The drawing depicts the North Carolina Brigade passing through Philadelphia in 1777.

Collectors know that treasure can hide in plain sight. In August 2023, Judith Hernstadt, urban planner, art collector, and apparent longtime fan of antiques, showed Matthew Skic, curator for Philadelphia’s Museum of the American Revolution, a sketch that had been hanging in her New York apartment for 40 years. To Henstadt, it was an interesting old drawing of an American Revolution-era scene that she had purchased in a group from an antique dealer in the 1970s. Skic immediately realized there was more to the story and, with Hernstadt’s permission, took the sketch to conduct further research.

The drawing depicts an open-sided wagon with two soldiers marching alongside, a wagon driver and a commissioned officer on horseback, two women and an infant inside the wagon, and two men riding on the back. The remainder of an inscription, part of which was removed during a repair, reads “an exact representation of a wagon belonging to the north carolina brigade of continental troops which passed thro Philadelphia august done by…”, with spelling typical of the late 1700s. Five studies of male figures, with one holding a sword and another raising his fists, are sketched on the reverse.

Skic was full of questions. Was the sketch authentic? What could it tell us about the American Revolution and people’s lives at the time? The most enticing mystery of all must have been the identity of the artist, with the inscription tantalizingly cut off just as it got to the attribution. Skic’s enthusiasm was contagious, and Hernstadt let him take the sketch for his research. Later, she donated it to the Museum of the American Revolution.

Skic and his research team determined that the drawing was an authentic eyewitness sketch from the North Carolina Brigade’s march through Philadelphia. Paper conservator Corine McHugh determined that the paper and ink were from the correct time period. Newspaper accounts helped pinpoint the date the sketch was made: August 25, 1777. The brigade, led by Brigadier General Francis Nash, was on its way to join General George Washington’s army, where they would serve in the battles of Brandywine (September 1777) and Germantown (October).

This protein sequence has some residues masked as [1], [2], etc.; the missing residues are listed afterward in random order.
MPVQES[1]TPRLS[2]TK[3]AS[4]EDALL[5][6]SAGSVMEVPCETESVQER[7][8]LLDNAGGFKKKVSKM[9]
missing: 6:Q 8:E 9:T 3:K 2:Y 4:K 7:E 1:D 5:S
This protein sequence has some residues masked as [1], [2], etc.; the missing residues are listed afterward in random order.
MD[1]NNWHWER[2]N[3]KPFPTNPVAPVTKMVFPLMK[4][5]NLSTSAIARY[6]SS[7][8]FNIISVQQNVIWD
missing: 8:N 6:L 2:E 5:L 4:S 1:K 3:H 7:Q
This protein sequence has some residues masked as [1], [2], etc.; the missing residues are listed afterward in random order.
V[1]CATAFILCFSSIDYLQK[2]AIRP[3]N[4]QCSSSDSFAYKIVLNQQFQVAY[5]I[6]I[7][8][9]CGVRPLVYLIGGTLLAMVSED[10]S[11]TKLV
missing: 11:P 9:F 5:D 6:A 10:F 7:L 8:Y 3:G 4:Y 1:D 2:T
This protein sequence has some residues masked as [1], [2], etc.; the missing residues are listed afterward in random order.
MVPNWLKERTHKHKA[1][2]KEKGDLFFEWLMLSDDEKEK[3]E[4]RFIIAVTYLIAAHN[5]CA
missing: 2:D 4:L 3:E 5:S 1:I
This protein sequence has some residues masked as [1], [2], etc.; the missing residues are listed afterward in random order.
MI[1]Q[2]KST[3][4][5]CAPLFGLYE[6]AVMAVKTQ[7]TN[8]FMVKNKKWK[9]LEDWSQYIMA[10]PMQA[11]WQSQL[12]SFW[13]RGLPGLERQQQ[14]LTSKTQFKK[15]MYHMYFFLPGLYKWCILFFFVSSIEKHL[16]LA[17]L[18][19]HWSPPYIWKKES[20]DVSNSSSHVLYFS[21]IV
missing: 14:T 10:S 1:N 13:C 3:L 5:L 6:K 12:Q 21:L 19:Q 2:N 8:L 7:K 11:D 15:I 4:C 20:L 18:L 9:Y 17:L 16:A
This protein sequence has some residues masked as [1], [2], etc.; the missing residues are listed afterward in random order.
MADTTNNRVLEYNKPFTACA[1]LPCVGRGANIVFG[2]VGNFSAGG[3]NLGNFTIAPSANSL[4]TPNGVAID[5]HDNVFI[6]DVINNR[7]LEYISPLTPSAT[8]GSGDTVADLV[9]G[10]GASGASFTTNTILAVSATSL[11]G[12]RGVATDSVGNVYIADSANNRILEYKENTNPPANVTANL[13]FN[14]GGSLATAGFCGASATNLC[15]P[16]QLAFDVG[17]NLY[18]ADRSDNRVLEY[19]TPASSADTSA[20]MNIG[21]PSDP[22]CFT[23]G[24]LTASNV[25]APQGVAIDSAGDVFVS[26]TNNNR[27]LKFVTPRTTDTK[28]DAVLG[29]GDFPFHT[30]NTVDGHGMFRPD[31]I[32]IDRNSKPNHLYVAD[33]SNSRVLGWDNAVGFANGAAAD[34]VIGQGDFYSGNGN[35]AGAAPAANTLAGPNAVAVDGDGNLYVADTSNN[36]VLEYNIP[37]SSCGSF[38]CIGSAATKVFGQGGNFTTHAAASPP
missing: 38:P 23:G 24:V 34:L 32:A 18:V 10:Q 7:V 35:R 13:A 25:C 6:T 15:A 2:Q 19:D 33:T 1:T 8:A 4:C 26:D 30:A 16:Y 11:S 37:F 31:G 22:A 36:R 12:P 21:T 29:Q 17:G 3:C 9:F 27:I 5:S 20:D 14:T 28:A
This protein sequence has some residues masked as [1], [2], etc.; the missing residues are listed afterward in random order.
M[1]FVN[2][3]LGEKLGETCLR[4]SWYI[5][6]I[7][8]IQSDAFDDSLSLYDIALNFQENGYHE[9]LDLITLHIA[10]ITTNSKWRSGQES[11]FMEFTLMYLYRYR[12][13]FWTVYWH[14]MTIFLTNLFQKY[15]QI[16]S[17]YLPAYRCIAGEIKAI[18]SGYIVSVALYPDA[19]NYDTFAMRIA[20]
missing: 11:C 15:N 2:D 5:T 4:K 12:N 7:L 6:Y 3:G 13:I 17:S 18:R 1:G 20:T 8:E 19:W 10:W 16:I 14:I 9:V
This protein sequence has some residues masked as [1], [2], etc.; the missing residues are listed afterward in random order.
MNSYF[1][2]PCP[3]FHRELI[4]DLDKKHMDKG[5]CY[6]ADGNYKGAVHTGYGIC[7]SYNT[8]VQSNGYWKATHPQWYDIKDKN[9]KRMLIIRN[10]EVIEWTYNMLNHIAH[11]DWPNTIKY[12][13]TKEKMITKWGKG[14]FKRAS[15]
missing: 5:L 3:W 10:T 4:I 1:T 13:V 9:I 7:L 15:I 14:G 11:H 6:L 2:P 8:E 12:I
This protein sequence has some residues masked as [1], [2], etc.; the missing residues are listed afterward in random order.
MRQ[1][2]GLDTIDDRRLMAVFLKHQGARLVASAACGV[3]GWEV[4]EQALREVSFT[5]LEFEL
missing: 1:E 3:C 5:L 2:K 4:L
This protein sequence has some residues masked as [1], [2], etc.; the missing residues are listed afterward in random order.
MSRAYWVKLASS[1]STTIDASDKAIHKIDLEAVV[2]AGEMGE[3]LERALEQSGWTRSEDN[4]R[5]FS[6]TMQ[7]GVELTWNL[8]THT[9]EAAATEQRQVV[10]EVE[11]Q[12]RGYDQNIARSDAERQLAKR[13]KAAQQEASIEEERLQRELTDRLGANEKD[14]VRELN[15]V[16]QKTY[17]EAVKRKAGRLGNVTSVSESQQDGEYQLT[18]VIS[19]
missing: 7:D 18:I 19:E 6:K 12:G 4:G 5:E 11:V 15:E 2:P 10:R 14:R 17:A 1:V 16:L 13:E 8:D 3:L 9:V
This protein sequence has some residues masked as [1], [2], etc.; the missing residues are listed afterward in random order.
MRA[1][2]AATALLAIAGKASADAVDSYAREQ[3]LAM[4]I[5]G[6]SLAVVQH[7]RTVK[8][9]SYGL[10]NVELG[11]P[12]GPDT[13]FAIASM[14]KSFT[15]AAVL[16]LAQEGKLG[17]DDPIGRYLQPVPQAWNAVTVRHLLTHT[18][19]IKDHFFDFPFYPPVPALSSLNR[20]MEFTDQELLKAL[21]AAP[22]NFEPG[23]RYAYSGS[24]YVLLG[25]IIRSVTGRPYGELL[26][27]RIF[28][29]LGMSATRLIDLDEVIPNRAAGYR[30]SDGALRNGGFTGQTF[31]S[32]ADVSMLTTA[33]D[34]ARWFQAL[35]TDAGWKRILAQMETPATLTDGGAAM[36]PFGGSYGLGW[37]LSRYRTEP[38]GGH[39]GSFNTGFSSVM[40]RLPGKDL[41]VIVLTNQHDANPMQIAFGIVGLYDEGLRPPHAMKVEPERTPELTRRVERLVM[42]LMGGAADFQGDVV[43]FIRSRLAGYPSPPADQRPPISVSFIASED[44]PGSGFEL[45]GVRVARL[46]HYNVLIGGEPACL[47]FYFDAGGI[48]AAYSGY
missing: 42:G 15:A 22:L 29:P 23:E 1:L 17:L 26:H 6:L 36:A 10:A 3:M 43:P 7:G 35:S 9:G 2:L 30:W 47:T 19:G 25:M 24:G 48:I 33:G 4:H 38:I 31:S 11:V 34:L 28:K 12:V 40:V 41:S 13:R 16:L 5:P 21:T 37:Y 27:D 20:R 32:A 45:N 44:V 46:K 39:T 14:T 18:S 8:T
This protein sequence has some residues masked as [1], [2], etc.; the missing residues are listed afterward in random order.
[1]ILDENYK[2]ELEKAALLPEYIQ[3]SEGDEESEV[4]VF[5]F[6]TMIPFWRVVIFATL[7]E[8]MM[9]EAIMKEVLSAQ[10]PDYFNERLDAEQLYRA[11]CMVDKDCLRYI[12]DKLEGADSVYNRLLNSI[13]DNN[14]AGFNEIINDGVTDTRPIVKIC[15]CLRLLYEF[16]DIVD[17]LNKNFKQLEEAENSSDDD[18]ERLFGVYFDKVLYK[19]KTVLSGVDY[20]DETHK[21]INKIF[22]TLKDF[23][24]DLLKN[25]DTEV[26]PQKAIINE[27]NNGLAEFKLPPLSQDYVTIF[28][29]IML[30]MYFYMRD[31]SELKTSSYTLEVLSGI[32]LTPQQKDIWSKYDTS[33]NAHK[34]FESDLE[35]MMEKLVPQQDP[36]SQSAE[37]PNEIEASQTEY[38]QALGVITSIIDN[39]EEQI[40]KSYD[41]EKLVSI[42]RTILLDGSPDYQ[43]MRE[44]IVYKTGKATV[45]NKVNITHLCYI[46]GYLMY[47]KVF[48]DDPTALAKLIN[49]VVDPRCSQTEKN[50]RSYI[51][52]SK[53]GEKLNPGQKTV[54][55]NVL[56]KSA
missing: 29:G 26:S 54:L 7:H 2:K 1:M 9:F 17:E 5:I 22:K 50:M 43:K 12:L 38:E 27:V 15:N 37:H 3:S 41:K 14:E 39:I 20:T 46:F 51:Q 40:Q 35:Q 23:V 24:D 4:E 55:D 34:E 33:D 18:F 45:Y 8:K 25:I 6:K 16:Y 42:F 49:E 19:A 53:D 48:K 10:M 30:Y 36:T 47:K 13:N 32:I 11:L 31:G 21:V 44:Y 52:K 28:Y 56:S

Through handwriting analysis and comparative art examinations, the artist was identified as Pierre Eugène du Simitiére, who was born in Switzerland and came to Philadelphia in about 1774. He documented the American Revolution as it happened, later made portraits of George Washington and other leaders, and, in 1782, founded the first public museum in the United States. The Library Company of Philadelphia and the Library of Congress have many of his manuscripts available for research.

The North Carolina Society of the Cincinnati, an organization of descendants of American Revolution officers from North Carolina, helped fund the research, conservation, and framing for the sketch.

The museum issued a press release about its acquisition and the story behind it in late March. As Women’s History Month was coming to an end, they emphasized the presence of the two women in the sketch. These women were camp followers who marched along with the Continental Army and supported the troops by doing domestic tasks like laundry, sewing, bandaging wounds, and selling food. Some of these women were following their husbands or fathers; some had run away from home; some came from poor families and had no other ways of supporting themselves. Although George Washington complained that camp followers were “a clog on every movement” of the army, they had an important role in the Revolution. This sketch is only the second known eyewitness depiction of them.

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